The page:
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After Death


The Disembodied Condition


The atheist will almost certainly say that death for a human being as well as for animals and plants is the terminus: the person then ceases to exist as such and will not be raised from the dead. The agnostic will probably say that he does not know whether death is the end or whether a human being has some kind of existence afterwards.

However, our concern here is not primarily with the thinking of the persons mentioned above but with those who profess the faith of Christ. There are various theories as to what happens when we die and these are as follows:-


1.
We cease to exist as a person when we die, but God can resurrect us because he has memorised us.

This is in effect saying that God has a hard copy of us including our memories and can recreate us. This

is not really resurrection but recreation. Scripture speaks of resurrection (raising up, not remaking). If the proponent of this way of thinking goes by Scripture at all, he will probably go to Ecclesiastes because there we have it said that "the dead know not anything" (Eccl. 9:5). However, the passage does not say that the dead do not exist. It says of the children of men that after they die they go "to the dead" (Eccl. 9:3) If they do not exist they cannot go anywhere. Again it says: "There is no... knowledge... in Sheol, whither thou goest" (Eccl.9:10). Again, if we did not exist, we would not be going anywhere. However, other references in the Old Testament to Sheol are clear that persons who are there do exist, for we have it said prophetically of Christ: "For thou wilt not leave my soul to Sheol" (Psalm 16:10). Christ was not left in Sheol and to have been there at all he must have existed whilst there (Acts 2:27). Then in Proverbs 9:18 we have it said: "Her guests are in the depths of Sheol". If they are there they must exist. It may also be noted that Proverbs and Ecclesiastes were almost certainly both written by Solomon, so it cannot be contended that it is a matter of two writers contradicting one another. Certainly, in the Old Testament generally and Ecclesiastes in particular there is not much light as to what happens to us when we die and the references to resurrection are few. Because of this latter fact, the Sadducees in the time of Christ taught that there is no resurrection (Matthew 22:23). However, Christ showed that there must necessarily be a resurrection by quoting what God said to Moses (Matthew 22:31/32).

2.
We continue to exist as a person when we die, but are asleep and therefore unconscious until the resurrection.

This theory is closer to Scripture than the one we have considered above, but has serious defects. Scripture does refer to the sleep of death (Psalm 13:3; Daniel 12:2) and this is in contrast to the rest of sleep (John 11:12-14). In the Old Testament many passages refer to a person who has died as sleeping with his fathers (e.g. 1 Kings 2:10) and also in the New, death is spoken of as sleep (e.g. Matthew 27:52). There are analogies between sleep and death. Persons whether asleep or dead are not conscious of what is going on around them in this world and this is probably what is meant in Ecclesiastes 9:5 where it says: "The dead know not anything, neither have they any more a reward, for the memory of them is forgotten. Their love also, and their hatred, and their envy is already perished; neither have they any more for ever a portion in all that is done under the sun". It may be noted that a person who is asleep may be conscious in himself because he may be dreaming, but this consciousness does not relate to what is happening in the real world while he is asleep. So the fact that death is called sleep and a person who is dead is not conscious of what is going on in the world around him does not prove that he has no consciousness at all. The rich man of whom the Lord speaks in Luke 16:19-31 was clearly conscious.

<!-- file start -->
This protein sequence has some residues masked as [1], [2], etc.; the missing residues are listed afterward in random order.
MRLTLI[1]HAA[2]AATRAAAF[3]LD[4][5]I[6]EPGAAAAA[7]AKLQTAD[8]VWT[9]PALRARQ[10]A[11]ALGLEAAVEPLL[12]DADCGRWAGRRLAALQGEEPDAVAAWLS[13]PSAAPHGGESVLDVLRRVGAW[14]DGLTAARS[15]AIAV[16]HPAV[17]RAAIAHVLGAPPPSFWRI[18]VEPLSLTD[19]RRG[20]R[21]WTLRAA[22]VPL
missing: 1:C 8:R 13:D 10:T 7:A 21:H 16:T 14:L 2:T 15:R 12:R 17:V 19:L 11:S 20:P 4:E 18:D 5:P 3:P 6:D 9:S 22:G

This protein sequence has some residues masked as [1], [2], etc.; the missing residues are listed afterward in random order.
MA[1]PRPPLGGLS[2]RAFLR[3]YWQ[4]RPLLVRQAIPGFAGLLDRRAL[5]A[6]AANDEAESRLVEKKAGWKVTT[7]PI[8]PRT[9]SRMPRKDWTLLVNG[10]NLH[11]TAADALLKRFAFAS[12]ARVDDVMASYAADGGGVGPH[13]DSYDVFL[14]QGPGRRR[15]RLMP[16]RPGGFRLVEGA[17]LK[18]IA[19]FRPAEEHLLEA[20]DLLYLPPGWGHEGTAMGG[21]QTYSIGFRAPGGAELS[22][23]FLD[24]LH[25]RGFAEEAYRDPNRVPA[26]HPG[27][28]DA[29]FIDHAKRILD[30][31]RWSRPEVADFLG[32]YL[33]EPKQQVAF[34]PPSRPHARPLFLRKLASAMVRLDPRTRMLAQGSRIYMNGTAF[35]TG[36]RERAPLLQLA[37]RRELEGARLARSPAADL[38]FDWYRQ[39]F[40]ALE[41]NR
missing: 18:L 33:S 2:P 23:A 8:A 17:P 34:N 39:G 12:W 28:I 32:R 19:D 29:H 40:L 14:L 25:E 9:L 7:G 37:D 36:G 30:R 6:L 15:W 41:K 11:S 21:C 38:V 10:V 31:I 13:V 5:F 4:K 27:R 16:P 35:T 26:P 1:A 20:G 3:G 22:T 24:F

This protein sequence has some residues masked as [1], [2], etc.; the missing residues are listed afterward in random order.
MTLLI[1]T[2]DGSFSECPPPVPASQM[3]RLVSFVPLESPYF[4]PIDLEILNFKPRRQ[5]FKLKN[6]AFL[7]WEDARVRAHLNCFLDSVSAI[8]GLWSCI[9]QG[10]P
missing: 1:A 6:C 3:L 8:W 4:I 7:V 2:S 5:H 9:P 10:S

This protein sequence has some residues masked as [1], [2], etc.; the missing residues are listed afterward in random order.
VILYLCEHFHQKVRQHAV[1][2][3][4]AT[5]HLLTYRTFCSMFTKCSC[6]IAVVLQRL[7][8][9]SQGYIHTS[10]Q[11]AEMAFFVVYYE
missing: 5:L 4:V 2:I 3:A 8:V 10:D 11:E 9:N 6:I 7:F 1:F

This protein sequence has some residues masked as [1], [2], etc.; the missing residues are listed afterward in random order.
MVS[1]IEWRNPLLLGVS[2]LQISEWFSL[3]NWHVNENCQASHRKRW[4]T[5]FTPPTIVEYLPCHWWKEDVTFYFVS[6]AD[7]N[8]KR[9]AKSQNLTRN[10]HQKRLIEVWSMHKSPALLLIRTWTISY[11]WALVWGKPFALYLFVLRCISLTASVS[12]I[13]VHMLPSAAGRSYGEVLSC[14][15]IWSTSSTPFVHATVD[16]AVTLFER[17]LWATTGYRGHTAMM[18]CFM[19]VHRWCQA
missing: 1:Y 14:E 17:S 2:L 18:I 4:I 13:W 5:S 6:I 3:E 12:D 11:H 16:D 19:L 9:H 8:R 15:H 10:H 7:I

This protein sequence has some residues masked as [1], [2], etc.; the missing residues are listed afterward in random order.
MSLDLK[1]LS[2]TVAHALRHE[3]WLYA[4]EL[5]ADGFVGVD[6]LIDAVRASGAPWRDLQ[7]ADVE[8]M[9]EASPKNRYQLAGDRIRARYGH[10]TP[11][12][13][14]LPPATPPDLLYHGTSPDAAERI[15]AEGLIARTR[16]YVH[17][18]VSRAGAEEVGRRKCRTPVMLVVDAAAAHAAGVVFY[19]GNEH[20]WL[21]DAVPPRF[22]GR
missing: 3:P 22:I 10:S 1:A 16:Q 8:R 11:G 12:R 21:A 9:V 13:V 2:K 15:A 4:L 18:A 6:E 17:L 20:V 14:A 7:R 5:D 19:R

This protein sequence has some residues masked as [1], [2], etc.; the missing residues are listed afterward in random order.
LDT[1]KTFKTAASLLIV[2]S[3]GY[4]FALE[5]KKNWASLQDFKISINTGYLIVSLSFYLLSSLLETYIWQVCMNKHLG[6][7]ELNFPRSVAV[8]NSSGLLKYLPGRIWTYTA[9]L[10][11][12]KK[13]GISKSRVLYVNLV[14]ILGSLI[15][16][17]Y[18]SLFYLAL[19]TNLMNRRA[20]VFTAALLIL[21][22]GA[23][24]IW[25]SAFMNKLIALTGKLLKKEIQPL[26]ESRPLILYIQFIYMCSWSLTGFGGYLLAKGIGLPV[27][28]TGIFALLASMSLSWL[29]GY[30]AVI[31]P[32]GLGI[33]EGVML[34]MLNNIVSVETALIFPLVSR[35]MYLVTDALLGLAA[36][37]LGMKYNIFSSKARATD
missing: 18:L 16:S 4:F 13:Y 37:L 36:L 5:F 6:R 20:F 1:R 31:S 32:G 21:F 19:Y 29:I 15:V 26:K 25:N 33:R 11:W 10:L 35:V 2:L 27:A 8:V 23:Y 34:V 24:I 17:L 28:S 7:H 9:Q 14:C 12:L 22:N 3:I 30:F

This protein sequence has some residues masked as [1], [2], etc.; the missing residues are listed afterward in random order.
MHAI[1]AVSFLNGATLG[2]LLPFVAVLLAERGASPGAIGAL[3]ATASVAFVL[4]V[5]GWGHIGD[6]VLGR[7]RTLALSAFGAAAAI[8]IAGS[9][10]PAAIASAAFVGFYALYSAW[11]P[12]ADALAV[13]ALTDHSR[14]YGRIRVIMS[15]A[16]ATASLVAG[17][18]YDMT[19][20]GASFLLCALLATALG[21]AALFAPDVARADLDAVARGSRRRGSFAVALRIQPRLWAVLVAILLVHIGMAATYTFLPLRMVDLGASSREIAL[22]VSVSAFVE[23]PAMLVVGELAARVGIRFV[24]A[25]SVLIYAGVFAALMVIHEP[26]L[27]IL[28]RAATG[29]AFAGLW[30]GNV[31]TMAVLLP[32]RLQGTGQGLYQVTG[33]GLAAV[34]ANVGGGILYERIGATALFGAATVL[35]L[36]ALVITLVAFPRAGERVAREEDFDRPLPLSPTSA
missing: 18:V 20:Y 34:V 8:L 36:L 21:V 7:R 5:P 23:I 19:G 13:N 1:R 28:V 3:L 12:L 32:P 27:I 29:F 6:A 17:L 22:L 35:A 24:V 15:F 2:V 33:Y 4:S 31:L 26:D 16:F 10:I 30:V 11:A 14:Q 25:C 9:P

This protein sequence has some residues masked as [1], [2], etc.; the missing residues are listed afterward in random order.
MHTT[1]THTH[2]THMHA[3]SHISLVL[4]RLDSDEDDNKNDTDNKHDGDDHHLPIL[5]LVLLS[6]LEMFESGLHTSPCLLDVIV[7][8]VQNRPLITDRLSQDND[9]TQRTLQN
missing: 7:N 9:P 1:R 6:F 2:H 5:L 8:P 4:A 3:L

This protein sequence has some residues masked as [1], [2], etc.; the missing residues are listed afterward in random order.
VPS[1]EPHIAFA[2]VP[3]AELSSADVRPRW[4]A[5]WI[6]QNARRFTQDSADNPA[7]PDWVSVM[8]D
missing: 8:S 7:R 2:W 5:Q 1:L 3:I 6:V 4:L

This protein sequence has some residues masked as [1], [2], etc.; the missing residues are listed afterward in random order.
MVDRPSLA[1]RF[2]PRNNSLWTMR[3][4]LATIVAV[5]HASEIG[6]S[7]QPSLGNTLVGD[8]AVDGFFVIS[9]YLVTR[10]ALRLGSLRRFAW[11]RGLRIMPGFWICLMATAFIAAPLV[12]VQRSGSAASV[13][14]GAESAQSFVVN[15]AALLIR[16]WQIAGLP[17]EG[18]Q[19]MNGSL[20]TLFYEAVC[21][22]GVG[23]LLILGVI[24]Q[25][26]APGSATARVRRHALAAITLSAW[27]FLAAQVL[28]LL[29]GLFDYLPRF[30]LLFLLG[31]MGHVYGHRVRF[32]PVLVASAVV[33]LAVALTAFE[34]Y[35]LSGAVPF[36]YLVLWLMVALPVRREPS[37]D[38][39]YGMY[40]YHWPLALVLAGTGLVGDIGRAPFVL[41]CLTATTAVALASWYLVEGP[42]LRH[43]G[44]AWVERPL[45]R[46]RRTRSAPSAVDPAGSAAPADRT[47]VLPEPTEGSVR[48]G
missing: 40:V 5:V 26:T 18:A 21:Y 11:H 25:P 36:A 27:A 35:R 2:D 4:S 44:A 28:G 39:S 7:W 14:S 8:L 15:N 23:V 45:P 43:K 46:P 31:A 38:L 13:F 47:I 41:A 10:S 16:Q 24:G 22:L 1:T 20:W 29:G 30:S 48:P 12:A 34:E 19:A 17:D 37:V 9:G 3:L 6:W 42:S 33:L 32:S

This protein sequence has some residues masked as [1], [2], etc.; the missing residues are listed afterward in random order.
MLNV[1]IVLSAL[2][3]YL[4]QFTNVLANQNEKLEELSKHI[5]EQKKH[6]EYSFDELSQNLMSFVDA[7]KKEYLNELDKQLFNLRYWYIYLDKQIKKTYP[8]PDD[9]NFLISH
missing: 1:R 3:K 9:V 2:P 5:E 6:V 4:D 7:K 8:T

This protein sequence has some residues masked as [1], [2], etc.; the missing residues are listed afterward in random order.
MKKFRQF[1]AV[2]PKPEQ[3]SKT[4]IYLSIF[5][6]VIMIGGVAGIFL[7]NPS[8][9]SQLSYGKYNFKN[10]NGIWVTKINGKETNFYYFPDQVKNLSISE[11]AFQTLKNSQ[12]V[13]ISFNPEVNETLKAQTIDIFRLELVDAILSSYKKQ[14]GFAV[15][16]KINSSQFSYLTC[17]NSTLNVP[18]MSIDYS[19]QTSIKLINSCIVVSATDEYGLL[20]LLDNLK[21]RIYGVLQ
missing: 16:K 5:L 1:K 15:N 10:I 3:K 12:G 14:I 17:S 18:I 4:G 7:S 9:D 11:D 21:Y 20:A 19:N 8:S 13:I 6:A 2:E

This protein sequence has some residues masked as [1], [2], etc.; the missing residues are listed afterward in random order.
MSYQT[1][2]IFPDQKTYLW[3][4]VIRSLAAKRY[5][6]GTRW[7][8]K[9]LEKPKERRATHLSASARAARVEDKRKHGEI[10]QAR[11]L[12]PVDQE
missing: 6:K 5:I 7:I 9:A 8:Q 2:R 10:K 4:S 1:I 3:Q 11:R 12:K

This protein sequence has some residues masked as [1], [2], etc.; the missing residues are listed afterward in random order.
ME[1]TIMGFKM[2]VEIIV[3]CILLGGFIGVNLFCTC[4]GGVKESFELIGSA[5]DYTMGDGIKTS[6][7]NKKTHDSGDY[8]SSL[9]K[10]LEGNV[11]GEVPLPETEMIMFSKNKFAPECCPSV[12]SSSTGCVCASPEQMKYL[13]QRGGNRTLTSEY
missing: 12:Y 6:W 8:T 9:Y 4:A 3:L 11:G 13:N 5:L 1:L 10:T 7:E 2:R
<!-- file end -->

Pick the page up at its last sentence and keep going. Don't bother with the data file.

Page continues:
There is another point here. Sleep is terminated when we awake; death is terminated when we are resurrected and Scripture teaches that both the just and unjust will be resurrected (Acts 24:15). Calling death sleep points to the fact that it is not final inasmuch as all will ultimately be resurrected.

Further when we are asleep we are inactive as we are when we are dead. This, incidentally, is said in Ecclesiastes 9:10 of death. The idea of rest is in that way connected with both sleep and death. In Revelation 14:13 death is said to involve rest from labour as we know sleep also does.


3.
Only those who have eternal life exist after they die

This doctrine is no different from 1 above so far as non-Christians are concerned and is refuted by what is said there. So far as Christians (believers) are concerned (assuming that they are the only ones that have eternal life) it makes eternal life mean simply eternal existence. However, in Scripture eternal life means that persons have a kind of life that does not terminate in death: they have a life other than their natural life as Christ said:"And this is the eternal life, that they should know thee, the only true God, and Jesus Christ whom thou hast sent" (John 17:3). Life is not mere existence, but involves the enjoyment of relationships. Today we sometimes read of the quality of life as distinct from mere continuing existence and this is involved when we speak of eternal


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